28 March 2012

Leaving Gotham

This is an ad for Obama. It could easily
be an ad for Domino's pizza. As a party
game, count the number of fonts: I see
five, which is the same number of
angels who wept when they saw this jpg.
Among the many disappointments of the Obama administration is its abandoning of its once-favorite typeface, Gotham.

The Obama 2008 campaign's masterful handling of typefaces in branding the then-Illinois senator's campaign. Gotham is a magnificent font, summoning the best of the industrial-era firmness and streamlining of Art Deco with a mature and inspiring mixture of informality and strength.

It was perfect.

Therefore, Obama abandoned it.

At left is a Web advertisement from the New York Times. It is a travesty as shameful as the solicitor general's performance in oral arguments yesterday. It is needlessly filigreed, polluted by multiple typefaces, and inconsistent in its color schemes. Even the familiar Obama "O"--once the central point of the brand's visual identity--has been reduced almost to illegibility.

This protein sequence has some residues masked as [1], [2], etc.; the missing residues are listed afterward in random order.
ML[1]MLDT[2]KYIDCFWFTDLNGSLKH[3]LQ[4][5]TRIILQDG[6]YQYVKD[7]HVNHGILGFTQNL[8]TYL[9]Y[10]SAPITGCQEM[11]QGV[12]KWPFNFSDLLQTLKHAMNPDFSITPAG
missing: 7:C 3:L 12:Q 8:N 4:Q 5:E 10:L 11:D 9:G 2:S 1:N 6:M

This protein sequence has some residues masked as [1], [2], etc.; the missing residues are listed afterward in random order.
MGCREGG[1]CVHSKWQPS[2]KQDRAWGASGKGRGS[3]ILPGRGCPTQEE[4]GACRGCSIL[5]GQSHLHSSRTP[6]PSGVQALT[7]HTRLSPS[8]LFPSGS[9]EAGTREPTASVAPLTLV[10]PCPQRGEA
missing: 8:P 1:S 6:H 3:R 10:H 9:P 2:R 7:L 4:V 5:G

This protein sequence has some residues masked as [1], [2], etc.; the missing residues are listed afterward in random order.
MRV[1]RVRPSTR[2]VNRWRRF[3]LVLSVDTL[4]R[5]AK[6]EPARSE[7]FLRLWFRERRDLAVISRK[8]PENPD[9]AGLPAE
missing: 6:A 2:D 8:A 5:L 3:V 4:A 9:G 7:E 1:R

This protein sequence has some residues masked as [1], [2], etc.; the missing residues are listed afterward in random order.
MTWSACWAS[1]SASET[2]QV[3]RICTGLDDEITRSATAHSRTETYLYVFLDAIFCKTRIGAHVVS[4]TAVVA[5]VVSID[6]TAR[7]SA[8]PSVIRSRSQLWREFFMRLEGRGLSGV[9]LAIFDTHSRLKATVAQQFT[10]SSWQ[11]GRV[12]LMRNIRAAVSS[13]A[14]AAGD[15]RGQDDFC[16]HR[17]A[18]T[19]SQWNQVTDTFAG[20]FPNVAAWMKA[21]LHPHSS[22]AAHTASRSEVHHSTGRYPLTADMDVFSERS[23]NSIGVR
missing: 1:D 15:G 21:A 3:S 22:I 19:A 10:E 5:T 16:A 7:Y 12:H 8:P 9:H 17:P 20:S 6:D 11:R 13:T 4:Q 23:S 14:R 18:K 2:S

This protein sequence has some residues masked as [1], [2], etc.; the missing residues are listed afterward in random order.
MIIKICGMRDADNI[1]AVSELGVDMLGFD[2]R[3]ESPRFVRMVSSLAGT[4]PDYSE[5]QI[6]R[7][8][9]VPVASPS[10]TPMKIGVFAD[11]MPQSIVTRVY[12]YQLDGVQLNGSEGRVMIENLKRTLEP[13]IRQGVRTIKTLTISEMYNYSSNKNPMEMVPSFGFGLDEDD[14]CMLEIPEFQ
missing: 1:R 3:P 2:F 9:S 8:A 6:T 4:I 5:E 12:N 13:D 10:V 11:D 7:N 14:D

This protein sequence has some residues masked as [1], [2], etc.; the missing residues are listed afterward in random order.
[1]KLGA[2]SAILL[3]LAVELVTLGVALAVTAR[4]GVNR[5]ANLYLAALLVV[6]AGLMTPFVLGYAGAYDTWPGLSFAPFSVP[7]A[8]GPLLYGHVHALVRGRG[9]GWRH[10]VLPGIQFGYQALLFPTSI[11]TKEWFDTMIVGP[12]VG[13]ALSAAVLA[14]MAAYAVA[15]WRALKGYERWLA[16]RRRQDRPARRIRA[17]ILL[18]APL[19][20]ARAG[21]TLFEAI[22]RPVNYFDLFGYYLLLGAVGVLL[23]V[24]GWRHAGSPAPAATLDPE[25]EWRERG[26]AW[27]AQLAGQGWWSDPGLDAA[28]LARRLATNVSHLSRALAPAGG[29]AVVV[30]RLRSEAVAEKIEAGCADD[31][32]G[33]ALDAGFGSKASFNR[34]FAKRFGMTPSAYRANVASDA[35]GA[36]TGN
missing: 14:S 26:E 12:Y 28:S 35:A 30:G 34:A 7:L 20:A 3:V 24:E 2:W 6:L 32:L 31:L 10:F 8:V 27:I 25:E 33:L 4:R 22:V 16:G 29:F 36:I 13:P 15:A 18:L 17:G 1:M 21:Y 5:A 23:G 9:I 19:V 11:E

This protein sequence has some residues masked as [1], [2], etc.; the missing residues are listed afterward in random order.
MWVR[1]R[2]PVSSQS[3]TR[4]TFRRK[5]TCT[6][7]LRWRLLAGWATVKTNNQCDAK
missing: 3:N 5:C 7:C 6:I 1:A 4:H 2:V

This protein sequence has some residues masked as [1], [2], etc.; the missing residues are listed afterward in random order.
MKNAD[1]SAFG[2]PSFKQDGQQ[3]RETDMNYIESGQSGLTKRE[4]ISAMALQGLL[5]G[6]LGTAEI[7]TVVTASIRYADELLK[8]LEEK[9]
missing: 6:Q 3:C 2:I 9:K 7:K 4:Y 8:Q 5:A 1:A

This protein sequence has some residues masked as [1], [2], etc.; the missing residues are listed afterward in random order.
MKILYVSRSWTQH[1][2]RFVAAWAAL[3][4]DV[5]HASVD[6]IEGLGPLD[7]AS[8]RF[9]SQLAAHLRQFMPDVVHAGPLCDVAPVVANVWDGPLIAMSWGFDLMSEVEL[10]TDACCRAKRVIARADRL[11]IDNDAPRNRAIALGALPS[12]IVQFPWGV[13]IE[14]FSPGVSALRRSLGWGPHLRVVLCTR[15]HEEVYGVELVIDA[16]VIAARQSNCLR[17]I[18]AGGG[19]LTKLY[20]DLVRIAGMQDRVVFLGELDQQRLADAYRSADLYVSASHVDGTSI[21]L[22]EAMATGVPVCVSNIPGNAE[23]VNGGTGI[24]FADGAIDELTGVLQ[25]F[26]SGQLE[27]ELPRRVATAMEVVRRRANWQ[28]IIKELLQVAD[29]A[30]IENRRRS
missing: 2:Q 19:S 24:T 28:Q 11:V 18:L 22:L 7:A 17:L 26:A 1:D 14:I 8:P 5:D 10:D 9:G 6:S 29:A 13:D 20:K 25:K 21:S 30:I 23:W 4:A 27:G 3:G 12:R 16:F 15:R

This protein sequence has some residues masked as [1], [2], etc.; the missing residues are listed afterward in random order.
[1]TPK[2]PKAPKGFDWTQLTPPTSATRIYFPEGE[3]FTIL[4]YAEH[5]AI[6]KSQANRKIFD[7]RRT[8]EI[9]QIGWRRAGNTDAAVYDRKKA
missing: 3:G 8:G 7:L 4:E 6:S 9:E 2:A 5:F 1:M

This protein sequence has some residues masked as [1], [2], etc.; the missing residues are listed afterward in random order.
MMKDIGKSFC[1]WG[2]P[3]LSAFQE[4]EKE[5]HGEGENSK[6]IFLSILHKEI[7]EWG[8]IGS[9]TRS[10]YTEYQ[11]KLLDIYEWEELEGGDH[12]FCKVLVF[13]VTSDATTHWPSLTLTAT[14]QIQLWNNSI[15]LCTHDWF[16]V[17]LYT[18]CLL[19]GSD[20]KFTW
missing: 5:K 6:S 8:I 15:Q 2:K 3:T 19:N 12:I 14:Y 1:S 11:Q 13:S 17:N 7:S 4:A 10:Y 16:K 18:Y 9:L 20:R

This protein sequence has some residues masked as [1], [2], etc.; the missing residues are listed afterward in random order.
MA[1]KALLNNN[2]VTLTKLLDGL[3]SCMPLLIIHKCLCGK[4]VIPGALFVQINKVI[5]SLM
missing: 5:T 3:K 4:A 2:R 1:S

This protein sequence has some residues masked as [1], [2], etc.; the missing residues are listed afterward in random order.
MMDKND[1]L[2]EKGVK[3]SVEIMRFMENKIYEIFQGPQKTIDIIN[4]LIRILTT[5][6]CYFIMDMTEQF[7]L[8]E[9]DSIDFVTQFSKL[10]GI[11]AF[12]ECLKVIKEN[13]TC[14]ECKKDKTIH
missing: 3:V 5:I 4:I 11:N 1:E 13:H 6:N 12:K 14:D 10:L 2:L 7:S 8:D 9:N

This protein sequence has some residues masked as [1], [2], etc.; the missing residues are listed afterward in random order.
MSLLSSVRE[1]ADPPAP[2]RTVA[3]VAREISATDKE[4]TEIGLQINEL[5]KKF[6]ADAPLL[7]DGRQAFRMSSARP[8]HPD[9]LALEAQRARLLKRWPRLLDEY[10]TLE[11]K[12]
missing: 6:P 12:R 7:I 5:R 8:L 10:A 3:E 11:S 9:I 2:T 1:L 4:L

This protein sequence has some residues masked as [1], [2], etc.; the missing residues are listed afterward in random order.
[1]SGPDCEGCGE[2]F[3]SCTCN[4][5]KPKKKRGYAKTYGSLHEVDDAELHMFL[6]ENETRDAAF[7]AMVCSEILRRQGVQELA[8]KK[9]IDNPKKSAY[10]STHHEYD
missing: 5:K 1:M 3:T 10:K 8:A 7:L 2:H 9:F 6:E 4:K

The White House Web site is, if anything, even worse.



If you use six typefaces on your home page, the terrorists have won.

Gotham makes a cameo in the bottom right, but the remainder of the Web site uses a mix of Georgia, Arial (goddamn ARIAL!), and some custom font I don't recognize. (In some circumstances, the designers were unclear whether they wanted serif or sans serif; the css sheets reveal that the order for certain elements is Georgia, then Arial or Helvetica, and then Verdana. Why not just use Comic Sans, Barack?)

The most glaring flaw, of course, is that terrible, Fox News-style red white and blue banner for "West Wing Week." It's bad enough that the Obama Elegant font for "West Wing Week" at top left places a weird visual emphasis, such that it reads as WEST WING WEEK, but the boring, Microsoft Word-looking sans serif banality of the banner is a betrayal of Jesus, NASCAR, and the Statue of Liberty.


1 comment:

  1. Now we know why he's going to loose.

    ReplyDelete